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Jakarta Post

Indonesian at Wimbledon pleads for help after tennis courts replaced by baseball field

  • Robin Millard

    Agence France-Presse

London, United Kingdom   /   Tue, July 9, 2019   /   08:48 am
Indonesian at Wimbledon pleads for help after tennis courts replaced by baseball field Indonesia's Christopher Rungkat (left) and his partner Japan's Shuko Aoyama plays with Croatia's Nikola Mektic and Poland's Alicja Rosolska during their mixed doubles second round match on the seventh day of the 2019 Wimbledon Championships at The All England Lawn Tennis Club in Wimbledon, southwest London, on July 8, 2019. (AFP/Glyn Kirk)

Christopher Rungkat is ploughing a lone furrow for tennis in one of the world's most populous nations: a task made all the harder after Indonesia turned a top tennis facility into a baseball field.

Rungkat, 29, is one of Asia's top doubles players, riding on a career high in the rankings and making his main draw debut at Wimbledon.

The 2018 Asian Games mixed doubles gold medallist hopes his exploits can inspire a new generation to take up tennis -- but said it could only happen if the Indonesian authorities build the facilities.

"There are younger guys trying to come up. I know it's tough; I've been there," Rungkat told AFP.

"But we don't really have a good facility back home in Jakarta.

"We had a good facility with a lot of clay courts and hard courts -- but the government decided to convert them to a baseball field, which is very sad for me. It's right in the centre of Jakarta."

The doubles world number 69 said Indonesia's prospects in the sport could be bright, with its population of more than 250 million people and love of the fellow racquet sport badminton.

"We have a good future in tennis. I really hope I can inspire younger kids," he said.

"I really hope the government can help them.

"We have to start, at least, by having courts and a proper facility."

 Asian history 

Rungkat has been playing men's doubles with Taiwan's Hsieh Cheng-Peng for 18 months.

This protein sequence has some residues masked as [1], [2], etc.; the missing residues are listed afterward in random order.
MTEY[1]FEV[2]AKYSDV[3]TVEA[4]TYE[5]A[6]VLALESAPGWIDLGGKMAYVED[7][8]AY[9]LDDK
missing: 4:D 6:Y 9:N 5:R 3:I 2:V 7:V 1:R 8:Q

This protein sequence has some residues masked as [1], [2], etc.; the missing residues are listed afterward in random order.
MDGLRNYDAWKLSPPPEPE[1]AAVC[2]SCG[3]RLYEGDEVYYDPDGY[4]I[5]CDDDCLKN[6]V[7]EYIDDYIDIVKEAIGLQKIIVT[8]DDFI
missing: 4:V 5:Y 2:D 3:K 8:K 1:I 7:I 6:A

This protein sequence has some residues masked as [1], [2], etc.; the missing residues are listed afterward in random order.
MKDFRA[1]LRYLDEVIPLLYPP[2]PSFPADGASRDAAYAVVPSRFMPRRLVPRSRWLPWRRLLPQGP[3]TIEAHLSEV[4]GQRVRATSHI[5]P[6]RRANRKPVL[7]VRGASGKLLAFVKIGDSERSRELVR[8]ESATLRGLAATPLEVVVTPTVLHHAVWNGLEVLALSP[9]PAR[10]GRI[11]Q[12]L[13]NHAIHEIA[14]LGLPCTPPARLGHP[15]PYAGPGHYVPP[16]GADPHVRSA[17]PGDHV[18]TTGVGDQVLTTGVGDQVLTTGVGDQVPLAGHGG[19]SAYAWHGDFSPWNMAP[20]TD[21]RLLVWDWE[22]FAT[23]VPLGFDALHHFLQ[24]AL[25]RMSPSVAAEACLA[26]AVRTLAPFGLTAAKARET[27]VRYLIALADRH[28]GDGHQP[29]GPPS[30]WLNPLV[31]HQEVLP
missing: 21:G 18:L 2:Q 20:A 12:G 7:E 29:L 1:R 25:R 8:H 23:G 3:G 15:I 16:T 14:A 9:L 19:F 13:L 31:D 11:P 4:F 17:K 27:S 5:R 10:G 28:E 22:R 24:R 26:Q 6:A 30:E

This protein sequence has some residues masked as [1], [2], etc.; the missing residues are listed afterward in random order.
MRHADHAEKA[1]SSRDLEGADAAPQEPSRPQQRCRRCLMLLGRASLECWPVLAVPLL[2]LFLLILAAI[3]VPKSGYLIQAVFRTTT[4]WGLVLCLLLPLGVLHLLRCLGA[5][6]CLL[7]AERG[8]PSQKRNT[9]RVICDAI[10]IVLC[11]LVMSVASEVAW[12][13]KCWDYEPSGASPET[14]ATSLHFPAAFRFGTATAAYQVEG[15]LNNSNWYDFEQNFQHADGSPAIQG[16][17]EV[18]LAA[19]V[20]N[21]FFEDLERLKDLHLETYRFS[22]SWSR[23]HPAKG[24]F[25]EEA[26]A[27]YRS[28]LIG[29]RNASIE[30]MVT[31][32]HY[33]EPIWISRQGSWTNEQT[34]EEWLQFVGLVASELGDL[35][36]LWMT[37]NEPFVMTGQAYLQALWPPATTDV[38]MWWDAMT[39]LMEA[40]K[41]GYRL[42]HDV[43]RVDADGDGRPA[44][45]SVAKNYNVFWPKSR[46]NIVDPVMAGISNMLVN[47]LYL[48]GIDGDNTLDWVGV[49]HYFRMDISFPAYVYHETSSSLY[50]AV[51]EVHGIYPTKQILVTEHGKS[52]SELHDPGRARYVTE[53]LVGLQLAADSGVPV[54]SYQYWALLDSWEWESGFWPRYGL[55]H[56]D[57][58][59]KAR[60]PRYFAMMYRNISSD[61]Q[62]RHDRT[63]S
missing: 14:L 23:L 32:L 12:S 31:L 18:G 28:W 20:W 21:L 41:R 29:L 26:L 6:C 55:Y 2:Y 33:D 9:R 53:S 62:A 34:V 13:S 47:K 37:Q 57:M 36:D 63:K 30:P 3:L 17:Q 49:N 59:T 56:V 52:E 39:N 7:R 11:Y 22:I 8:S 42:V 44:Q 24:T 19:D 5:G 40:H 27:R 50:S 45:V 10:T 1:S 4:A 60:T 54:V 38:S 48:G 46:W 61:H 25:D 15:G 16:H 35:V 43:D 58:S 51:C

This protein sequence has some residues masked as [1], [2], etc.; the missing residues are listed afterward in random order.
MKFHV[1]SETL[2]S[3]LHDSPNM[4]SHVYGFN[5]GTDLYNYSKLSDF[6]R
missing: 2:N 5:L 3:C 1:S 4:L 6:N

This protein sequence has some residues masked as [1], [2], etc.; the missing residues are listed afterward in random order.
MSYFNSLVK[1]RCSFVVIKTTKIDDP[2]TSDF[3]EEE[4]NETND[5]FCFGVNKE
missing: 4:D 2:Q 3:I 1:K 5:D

They are two of the top six men's doubles players from Asia on the tennis circuit.

"We've had so much history with Asian doubles players like Leander Paes," said Rungkat.

"Being there on top with them is a great achievement. It's the new generation we have coming up.

"Me and Hsieh are among the few still under 30.

"All the work that we've been putting in is paying off this year."

The pair lost their Wimbledon first round encounter to the experienced 14th seeds Jurgen Melzer and Oliver Marach of Austria, 11-9 in the final set.

"I was very excited, especially playing in the main draw at this most prestigious event. I've waited so long for this moment and I'm very proud of myself for getting to this stage," said Rungkat.

'Next Indonesian hope' 

He is the sole figure on the men's tour from the world's fourth most populous country.

There are no Indonesians at all in the world men's singles rankings -- and just him in the top 700 in the doubles.

There are three Indonesian women in the singles rankings, all outside the top 400.

However, Rungkat is not the sole Indonesian at Wimbledon.

Priska Madelyn Nugroho, 16, is in the girls' competitions, winning her first round singles match in three sets.

"She's been doing well. she's a very talented young girl and I see a good potential in her," said Rungkat.

"I think she's going to be the next Indonesian hope in tennis."

Rungkat said winning medals at the Asian Games and breaking into Grand Slam events was making people sit up and notice tennis back home.

As part of his vision for inspiring a new generation of players in Indonesia, Rungkat would love to back up his Asian Games success with a spot at Tokyo 2020.

"I would love to play in the Olympics. It's my dream since I was a child," he said.